You may be able to further boost your pension by making additional voluntary contributions (AVCs). You could potentially pay more into your pension every time you receive a pay rise, for example. You will benefit from tax relief at your highest rate, the same as making normal pension contributions.

However, a financial adviser can help you work out the best course of action depending on your personal situation, and whether it’s wise to increase pension contributions, or pay down debt or your mortgage, for example.

5. Start thinking about retirement – annuity, or ARF?

Your retirement plans may have changed following the impact of the pandemic. You may have decided to delay retirement to give your investments the chance to recover in value, or perhaps you have decided on a phased retirement while accessing your pension.

Alternatively, you may need to retire earlier than planned and start taking your pension benefits. If you’re considering an approved retirement fund (ARF), meaning your pension stays invested until retirement, you may need to alter your investment strategy as you approach retirement. However, if you are likely to opt for an annuity, your pension pot will be exchanged for a guaranteed income for life at retirement.

However, while annuities used to be a popular choice among retirees, they have suffered over the years and currently offer poor value. “It is much rarer to see people going down that road now,” says Andrew Fahy, head of tax and financial planning with Brewin Dolphin. He stresses that an ARF enables your retirement pot to grow in value during retirement. The really important point is that the money doesn’t die with the individual: it is a fund to be passed on,” says Fahy.

Under proposed government changes, ARFs may be replaced by a whole-of-life PRSA. This may affect how they are treated for inheritance tax purposes.

Finally…seek advice

Our experts can help tailor a strategy to achieve a comfortable retirement. Retirement income typically comes from a variety of sources, including savings, investments and pensions.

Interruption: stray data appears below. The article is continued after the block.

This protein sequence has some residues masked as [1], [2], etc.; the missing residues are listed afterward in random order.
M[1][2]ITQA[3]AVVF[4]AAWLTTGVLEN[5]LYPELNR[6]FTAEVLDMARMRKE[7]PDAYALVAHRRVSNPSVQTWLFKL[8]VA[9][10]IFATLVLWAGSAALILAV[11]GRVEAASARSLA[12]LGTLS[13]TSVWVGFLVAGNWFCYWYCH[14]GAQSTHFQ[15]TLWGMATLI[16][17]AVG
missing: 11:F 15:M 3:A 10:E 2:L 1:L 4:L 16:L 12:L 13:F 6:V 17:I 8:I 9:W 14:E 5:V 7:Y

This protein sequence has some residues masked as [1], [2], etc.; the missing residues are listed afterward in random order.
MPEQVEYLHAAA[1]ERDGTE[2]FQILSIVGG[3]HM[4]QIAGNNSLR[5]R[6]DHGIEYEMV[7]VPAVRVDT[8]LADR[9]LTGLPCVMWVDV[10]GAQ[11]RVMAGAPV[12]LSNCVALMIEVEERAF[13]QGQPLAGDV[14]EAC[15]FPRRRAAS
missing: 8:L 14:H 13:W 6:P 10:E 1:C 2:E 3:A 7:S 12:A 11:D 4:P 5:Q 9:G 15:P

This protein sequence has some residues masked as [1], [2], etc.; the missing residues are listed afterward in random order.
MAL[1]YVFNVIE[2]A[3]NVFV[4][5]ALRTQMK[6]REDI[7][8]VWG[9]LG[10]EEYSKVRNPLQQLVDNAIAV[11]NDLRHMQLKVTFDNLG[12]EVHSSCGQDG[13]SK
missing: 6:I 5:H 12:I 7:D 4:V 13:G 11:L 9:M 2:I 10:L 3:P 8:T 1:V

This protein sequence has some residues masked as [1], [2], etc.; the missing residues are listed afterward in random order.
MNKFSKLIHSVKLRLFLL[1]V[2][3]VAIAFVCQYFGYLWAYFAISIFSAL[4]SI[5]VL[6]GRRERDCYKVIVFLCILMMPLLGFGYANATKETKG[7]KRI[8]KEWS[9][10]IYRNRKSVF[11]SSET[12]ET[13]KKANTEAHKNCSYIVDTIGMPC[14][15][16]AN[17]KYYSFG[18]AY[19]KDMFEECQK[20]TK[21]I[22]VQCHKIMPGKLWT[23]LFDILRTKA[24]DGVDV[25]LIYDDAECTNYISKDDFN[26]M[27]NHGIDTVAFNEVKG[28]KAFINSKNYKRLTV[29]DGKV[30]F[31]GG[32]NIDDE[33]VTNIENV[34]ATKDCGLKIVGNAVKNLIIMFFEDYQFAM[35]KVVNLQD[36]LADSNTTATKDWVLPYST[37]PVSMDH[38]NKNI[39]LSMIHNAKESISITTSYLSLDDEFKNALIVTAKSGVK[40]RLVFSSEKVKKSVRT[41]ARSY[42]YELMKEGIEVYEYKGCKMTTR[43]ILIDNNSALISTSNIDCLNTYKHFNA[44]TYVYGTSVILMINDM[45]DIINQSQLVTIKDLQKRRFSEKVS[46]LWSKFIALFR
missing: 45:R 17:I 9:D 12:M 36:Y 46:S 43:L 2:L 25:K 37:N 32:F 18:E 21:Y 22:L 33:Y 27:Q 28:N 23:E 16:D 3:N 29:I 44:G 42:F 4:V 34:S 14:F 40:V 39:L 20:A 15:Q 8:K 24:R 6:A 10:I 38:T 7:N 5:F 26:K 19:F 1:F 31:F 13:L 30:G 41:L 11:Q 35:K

We can build a financial plan to maximise the potential benefits of your money over the long term, and maximise any tax planning opportunities.


Warning: The value of your investment may go down as well as up. The income you get from this investment may go down as well as up.
Warning: The opinions expressed in this document are not necessarily the views held throughout Brewin Dolphin Wealth Management Limited.
Warning: No investment is suitable in all cases and if you have any doubts as to an investment’s suitability then you should contact us.
Warning: The information contained in this document is believed to be reliable and accurate, but without further investigation cannot be warranted as to accuracy or completeness.
Warning: Please note that this document was prepared as a general guide only and does not constitute tax or legal advice. While we believe it to be correct at the time of writing, Brewin Dolphin is not a tax adviser and tax law is subject to frequent change. Tax treatment depends on your individual circumstances; therefore, you should not rely on this information without seeking professional advice from a qualified tax adviser.